I would say the combination of learning risk management and how to trade derivatives cemented for me that I wanted to have a career in trading and investing. In 2001 my brother Brian and I moved to Miami to join our other brother Cameron who had been stationed there in the Coast Guard. Brian and I were committed to setting up a global macro hedge fund with the ambition to be the next George Soros and Jim Rogers. We floated our idea past a few investors and during that process we got offered the opportunity to work for a brokerage firm in the secondary market for life insurance. That was a burgeoning new part of capital markets and two years after working there we co-founded a company called Life-Exchange, which became the first electronic trading venue for the life insurance industry. Our clients were Wall Street banks and global insurance carriers. In 2010 we set up Dorr Asset Management as a multi-family office to manage our own assets as well as those of international families. Our expertise remains global macro and many of the tools we use today are almost identical to the ones I learned as a teenager.

If there were one critique I would make of both retail and professional investors today it’s that they don’t understand how to manage risk, and the pandemic is a prime example of the importance of risk management.

Can you share with our readers the most interesting or amusing story that occured to you in your career so far? Can you share the lesson or take away you took out of that story?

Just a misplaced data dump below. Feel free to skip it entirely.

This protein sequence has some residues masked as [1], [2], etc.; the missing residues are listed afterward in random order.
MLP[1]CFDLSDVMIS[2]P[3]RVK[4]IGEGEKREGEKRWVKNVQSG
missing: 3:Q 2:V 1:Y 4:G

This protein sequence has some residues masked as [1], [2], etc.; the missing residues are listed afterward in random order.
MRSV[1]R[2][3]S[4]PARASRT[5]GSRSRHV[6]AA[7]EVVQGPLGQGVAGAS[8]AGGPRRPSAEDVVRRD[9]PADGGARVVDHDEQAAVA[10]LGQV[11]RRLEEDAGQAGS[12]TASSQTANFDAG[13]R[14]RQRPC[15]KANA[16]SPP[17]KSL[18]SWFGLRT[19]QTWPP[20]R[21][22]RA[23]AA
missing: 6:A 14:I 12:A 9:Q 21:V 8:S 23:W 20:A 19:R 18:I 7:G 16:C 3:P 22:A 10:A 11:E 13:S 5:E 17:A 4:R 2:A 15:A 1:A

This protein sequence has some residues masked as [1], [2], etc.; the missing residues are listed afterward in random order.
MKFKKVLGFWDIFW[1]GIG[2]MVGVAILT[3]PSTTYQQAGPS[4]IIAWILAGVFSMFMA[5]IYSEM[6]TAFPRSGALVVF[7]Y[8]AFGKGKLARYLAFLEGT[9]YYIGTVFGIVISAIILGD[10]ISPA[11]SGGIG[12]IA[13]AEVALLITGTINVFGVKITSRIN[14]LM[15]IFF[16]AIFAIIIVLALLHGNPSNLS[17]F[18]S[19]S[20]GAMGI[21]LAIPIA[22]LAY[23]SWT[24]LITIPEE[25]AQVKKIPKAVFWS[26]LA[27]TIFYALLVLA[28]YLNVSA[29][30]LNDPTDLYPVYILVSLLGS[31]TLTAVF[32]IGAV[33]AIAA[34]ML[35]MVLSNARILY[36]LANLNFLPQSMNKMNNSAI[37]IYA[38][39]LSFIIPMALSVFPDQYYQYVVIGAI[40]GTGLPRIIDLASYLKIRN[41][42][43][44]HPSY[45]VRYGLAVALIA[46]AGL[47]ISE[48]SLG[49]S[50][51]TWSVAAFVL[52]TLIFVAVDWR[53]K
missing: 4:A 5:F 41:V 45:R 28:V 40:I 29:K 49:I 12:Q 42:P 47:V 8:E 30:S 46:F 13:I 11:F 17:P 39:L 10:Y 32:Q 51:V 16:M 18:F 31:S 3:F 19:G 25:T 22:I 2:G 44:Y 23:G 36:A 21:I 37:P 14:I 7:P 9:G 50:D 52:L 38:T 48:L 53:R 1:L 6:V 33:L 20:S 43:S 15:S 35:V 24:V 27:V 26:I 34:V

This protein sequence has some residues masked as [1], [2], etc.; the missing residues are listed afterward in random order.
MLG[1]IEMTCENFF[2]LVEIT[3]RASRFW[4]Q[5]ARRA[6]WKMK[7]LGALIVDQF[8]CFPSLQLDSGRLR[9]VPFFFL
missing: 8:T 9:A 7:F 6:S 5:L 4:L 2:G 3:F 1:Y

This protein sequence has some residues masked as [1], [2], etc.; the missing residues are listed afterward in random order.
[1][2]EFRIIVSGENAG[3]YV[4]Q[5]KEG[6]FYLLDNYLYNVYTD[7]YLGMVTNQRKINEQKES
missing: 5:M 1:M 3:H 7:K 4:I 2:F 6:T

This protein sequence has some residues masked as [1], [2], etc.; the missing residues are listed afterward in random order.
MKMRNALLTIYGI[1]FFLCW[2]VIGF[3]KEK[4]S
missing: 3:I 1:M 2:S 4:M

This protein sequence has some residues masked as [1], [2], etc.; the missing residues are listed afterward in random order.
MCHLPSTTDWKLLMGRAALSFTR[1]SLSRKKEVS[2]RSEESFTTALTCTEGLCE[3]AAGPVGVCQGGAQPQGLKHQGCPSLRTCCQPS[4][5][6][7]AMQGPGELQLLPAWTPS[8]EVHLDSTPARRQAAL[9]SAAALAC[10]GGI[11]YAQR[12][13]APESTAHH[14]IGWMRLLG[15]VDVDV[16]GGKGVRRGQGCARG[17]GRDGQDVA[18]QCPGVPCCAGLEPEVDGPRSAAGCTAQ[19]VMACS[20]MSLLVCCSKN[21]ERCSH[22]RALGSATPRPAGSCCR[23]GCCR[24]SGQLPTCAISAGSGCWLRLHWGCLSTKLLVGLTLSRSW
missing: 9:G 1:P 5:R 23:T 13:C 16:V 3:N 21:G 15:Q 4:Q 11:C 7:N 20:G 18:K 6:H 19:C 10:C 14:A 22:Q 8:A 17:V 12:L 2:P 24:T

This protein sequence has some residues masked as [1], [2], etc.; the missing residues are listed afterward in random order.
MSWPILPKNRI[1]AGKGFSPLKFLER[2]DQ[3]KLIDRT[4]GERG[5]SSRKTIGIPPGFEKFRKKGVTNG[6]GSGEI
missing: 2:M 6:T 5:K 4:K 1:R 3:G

I’ll share two that relate to extreme events, since the focus of this interview is how to invest during a pandemic. In late October 2012, hurricane Sandy had veered away from hitting the SE United States and moved its trajectory towards the NE. It’s pretty common to see lumber prices jump when a hurricane is going to cause a lot of destruction and I think it’s simple to understand why. What caught our attention during Sandy was that lumber prices were actually dropping when the hurricane changed its trajectory. Home builders in the SE no longer needed to hedge against lumber prices rising and sold their positions. What we found fascinating was that NE builders were not buying lumber contracts. Our rationale for this was quite simple: New Yorkers aren’t as familiar with the damage of hurricanes as Floridians because they are rare in the NE. We immediately moved into the lumber market and recognized that not only would prices go up but they would have to go up a lot, because even a mild hurricane hitting a much more densely populated area would cause a lot of damage and require significant rebuilding. As you can see from the rest of the chart, that’s exactly what happened as lumber prices made a 31% climb in less than 60 days after we started buying.

Another example was the ebola outbreak in West Africa in 2014. On March 23, 2014, WHO officially declared an outbreak of EVD. A few months later on August 8, 2014, WHO classified the outbreak as a Public Health Emergency of International Concern. West Africa is the largest grower of cacao, which is what chocolate is made from. If ebola were to spread it would keep cacao farmers from being able to harvest their crops. Upon some additional research we found that cacao trees are pollinated by fruit bats. Most people have heard how important bees are as part of the food chain because they are responsible for pollinating a wide variety of food sources. What most people don’t know is that fruit bats are equally important to pollinating certain food chains. Fruit bats were also linked to ebola: contact with animals such as bats in West Africa is probably how ebola spread to humans. Sound familiar? When we looked at cocoa futures prices we felt that they didn’t reflect both the risk of farmers dying and not being able to harvest their cacao fruits, as well as the possible contamination risk of ebola-carrying bats pollinating the cacao trees. If West Africa’s crop of cacao was considered unavailable or contaminated it would send cocoa futures soaring as chocolate producers would have to procure cocoa from other regions of the world.